So Gwenpool’s whole thing is that she’s from another universe where the Marvel characters, heroes and villains, are just fictional, and being a major fan she knows their identities, their secrets and where they hang out. It’s proved an immense advantage since she’s turned up on their world, but how did she get there? That’s the question Christopher Hastings finally answers in Beyond the Fourth Wall.

Having helped all her friends in Totally in Continuity, Gwen decided to help herself and check out if equivalents of her family exist on the Marvel Earth. She met her brother in the final panel, and Hastings wastes no time in leaping straight into what’s a very different Gwenpool adventure, and one that supplies the answers. It requires a writer confident enough to assume we’re okay with Gwen as a character and don’t require her to be manic all the time, because she isn’t here. Gwen returns early to her world, where she’s an ordinary teenager, if perhaps one lacking an awareness of how lucky she is to have loving family, a roof over her head and few concerns beyond their frequent demands she finds a job. That’s what’s in play for around half this collection, before things become really strange as Gwen, who’s always known she’s in a comic world, begins to manipulate the boundaries of that world.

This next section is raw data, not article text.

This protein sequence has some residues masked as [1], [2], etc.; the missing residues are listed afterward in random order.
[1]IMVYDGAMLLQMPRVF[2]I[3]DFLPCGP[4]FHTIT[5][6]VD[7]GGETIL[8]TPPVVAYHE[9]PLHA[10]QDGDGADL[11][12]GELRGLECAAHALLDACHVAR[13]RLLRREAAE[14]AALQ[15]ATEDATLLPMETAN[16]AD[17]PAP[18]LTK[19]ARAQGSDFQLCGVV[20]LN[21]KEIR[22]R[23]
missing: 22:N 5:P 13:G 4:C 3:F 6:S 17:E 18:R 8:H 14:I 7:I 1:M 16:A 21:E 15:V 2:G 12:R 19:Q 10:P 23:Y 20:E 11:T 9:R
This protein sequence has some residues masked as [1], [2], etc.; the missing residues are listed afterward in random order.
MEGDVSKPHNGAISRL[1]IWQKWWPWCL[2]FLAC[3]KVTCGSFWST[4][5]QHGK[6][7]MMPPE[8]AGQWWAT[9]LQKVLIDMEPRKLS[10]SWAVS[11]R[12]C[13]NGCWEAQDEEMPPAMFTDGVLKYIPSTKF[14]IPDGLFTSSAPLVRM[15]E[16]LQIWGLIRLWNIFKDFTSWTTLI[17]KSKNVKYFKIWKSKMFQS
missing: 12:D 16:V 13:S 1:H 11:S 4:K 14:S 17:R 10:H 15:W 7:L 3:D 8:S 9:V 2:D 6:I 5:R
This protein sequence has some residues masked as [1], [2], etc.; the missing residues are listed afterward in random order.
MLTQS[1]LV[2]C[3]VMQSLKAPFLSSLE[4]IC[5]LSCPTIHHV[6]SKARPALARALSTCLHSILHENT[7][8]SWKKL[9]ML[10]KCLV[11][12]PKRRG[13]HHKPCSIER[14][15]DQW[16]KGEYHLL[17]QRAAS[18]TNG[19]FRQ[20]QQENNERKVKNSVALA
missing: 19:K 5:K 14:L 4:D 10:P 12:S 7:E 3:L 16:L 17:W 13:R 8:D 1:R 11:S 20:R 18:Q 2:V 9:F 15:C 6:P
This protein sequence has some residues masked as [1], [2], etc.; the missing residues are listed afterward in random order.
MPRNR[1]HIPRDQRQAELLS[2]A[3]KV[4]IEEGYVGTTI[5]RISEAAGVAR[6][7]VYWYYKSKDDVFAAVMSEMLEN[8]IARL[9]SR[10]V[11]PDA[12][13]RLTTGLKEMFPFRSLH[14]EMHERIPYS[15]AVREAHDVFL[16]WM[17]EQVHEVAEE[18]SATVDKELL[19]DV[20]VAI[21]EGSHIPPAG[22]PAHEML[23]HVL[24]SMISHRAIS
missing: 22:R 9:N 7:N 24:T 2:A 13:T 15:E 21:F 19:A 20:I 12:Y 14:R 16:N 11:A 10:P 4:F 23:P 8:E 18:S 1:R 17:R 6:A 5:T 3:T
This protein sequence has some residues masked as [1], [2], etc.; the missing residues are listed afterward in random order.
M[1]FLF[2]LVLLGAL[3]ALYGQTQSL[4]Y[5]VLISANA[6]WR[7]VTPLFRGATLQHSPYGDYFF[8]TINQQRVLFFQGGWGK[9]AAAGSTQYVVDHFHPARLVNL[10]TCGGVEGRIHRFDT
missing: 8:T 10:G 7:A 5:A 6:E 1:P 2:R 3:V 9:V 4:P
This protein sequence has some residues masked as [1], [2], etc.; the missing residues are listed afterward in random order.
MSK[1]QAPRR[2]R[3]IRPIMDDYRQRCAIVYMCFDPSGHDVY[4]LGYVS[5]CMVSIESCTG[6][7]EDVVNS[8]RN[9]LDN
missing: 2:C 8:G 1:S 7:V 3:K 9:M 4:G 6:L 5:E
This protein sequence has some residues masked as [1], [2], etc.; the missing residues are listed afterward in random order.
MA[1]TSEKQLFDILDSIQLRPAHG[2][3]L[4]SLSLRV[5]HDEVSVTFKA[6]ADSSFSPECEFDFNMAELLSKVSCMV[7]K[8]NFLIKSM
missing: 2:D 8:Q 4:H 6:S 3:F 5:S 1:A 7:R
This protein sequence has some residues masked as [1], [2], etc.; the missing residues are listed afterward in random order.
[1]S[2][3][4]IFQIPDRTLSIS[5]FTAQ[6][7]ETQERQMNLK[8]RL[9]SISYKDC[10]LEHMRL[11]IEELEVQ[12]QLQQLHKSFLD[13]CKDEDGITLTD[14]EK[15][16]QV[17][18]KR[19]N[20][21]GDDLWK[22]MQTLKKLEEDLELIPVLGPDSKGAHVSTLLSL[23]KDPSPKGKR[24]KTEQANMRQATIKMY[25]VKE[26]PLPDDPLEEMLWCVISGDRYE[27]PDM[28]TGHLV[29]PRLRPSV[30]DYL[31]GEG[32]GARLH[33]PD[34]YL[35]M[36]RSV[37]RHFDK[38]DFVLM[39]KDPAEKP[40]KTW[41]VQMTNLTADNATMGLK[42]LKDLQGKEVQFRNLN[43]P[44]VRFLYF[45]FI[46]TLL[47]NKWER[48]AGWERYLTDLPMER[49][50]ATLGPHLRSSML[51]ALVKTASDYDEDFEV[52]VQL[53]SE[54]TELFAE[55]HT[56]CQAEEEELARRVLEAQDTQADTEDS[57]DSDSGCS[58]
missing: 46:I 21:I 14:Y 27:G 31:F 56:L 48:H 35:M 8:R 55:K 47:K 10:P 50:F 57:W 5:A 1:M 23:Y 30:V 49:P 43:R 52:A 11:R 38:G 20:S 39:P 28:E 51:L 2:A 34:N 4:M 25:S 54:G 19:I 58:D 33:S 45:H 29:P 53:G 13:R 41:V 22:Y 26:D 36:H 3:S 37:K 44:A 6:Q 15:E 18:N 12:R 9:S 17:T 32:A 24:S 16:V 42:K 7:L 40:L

It’s pleasing to have the Gurihiru team on as artists for an entire graphic novel, the first time that’s happened in the series, and their smooth cartooning simplifies some incredibly complex scenes. No, ’complex’ isn’t the first word that comes to mind when discussing Gwenpool, but working out the logic behind her presence in the Marvel universe is exactly that. As well as needing talented artists, this story requires a facility for digital manipulation. This isn’t a graphic novel that could have been drawn in traditional pen and ink, and Guruhiru are tops. The sheer planning alone required for some scenes must have taken an immense time, and is appreciated.

Beyond the Fourth Wall is a very clever story, not least because at the end you’re mulling over how much of it was messing with the head. It certainly provides a sort of reason for Gwen being how and where she is, but if you’d prefer not to bother with any of that and just accept Gwenpool as she is, that option also exists. The only problem is that for much of this volume Gwen’s unique selling point, her character, is absent, and while the story’s clever, beyond the trick it’s also ordinary as this isn’t the peppy Gwen going about things with abandon. Your tolerance for that will determine your reaction to Beyond the Fourth Wall. The series continues with Lost in the Plot.